The Federal Reserve is attempting to support banks' efforts to better serve immigrant populations, with remittances and other money transfers being a key area of interest. Since the late 1990s, the regional Federal Reserve Banks and the National Automated Clearinghouse Association (NACHA) have been working to improve cross-border payments services through enhancements of the Automated Clearinghouse system (ACH). For instance, in 2001, the Reserve Banks introduced international ACH services for payments from the United States to Canada, and in 2003 they added service to Switzerland and the United Kingdom. The extensions of service to the latter two countries are the first steps in the development of the Reserve Banks' Transatlantic Service, which will be further enhanced to include service to Austria, Germany, and the Netherlands later this year. More important for remittances, in February 2004 the Reserve Banks expanded their international ACH services to Mexico, in cooperation with the Central Bank of Mexico. The service potentially connects any bank account holder in the United States with any bank account holder in Mexico, uses an exchange rate guaranteed to be within 1 percent of the Central Bank of Mexico's wholesale rate, and costs the banks less than $1 per transaction. Providing service to Mexico is also an important step for the U.S.-Mexican Partnership for Prosperity, an agreement designed to improve financial linkages between the two countries. These Federal Reserve initiatives will support U.S. banks' ability to serve immigrants by allowing remittances to be sent to foreign banks at low cost. Ongoing improvements in the infrastructure for sending remittances, collaborations among foreign governments, and increased competition among service providers should ensure that cost savings are passed on to consumers.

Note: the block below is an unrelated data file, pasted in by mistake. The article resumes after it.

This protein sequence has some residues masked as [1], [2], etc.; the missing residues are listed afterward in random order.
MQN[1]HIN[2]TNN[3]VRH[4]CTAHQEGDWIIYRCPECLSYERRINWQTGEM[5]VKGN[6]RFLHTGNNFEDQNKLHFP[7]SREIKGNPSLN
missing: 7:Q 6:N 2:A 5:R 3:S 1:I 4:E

Although the opening of ACH service to Mexico is an important step, broader international coverage is needed to serve the diverse immigrant population. To help meet that need, the Federal Reserve Banks will be hosting a conference in Atlanta this October to explore how best to establish compatible electronic payments systems throughout the rest of Latin America. The conference will bring together financial-sector leaders and payments systems experts to discuss ways to facilitate cross-border electronic payments throughout the hemisphere. This initiative supports a commitment made at the recent Special Summit of the Americas in Monterrey, Mexico, to reduce the cost of international remittances by at least half by 2008.
To conclude, I have highlighted how the sending of remittances is the most important type of financial transaction for many immigrants and their families. This fact engenders both a challenge and an opportunity. The challenge, for regulators, researchers, and immigrant advocates, is to ensure that remitters can send funds to their home countries conveniently, safely, and at a reasonable cost. The opportunity, primarily for banks and other mainstream financial institutions, is to find ways to leverage immigrants' need for remittance services into a broader relationship, one that will both be profitable for the bank and will also provide immigrants and their families with greater financial access.